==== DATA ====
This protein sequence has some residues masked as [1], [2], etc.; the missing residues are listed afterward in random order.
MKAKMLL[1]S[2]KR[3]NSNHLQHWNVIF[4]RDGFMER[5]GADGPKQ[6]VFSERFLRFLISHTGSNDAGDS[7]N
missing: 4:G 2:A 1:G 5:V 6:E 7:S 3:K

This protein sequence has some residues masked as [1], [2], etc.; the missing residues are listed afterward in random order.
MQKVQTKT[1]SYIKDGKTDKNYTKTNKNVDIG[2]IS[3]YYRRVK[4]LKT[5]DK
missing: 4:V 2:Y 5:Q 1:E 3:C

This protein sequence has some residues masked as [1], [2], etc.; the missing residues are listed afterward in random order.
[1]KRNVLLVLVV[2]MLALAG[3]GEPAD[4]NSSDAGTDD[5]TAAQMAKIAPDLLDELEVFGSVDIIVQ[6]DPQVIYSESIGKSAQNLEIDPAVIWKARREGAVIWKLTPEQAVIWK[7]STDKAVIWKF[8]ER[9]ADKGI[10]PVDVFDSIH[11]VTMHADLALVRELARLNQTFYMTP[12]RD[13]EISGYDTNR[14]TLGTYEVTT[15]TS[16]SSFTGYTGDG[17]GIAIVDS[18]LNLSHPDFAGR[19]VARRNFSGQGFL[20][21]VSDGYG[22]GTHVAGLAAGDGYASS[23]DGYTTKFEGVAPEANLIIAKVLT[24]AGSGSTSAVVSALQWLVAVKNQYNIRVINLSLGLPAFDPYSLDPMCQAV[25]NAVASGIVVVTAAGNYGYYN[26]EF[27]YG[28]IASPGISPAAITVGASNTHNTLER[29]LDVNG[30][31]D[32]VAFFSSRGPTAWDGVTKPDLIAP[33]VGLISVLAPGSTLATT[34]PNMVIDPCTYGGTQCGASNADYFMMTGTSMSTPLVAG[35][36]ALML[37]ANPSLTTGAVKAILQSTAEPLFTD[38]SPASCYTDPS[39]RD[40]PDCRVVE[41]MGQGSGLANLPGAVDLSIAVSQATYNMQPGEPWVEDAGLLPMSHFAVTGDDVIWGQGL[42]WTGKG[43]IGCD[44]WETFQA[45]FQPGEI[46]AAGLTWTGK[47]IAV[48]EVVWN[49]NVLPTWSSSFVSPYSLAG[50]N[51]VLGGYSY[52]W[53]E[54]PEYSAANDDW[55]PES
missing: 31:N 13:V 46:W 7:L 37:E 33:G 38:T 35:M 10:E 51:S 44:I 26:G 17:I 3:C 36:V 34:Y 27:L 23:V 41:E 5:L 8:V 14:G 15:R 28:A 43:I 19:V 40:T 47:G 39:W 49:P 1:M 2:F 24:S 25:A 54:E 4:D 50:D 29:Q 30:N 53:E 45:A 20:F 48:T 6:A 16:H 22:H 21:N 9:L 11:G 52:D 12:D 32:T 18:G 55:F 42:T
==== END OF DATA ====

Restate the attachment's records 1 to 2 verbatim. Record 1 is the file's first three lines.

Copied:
This protein sequence has some residues masked as [1], [2], etc.; the missing residues are listed afterward in random order.
MKAKMLL[1]S[2]KR[3]NSNHLQHWNVIF[4]RDGFMER[5]GADGPKQ[6]VFSERFLRFLISHTGSNDAGDS[7]N
missing: 4:G 2:A 1:G 5:V 6:E 7:S 3:K

This protein sequence has some residues masked as [1], [2], etc.; the missing residues are listed afterward in random order.
MQKVQTKT[1]SYIKDGKTDKNYTKTNKNVDIG[2]IS[3]YYRRVK[4]LKT[5]DK
missing: 4:V 2:Y 5:Q 1:E 3:C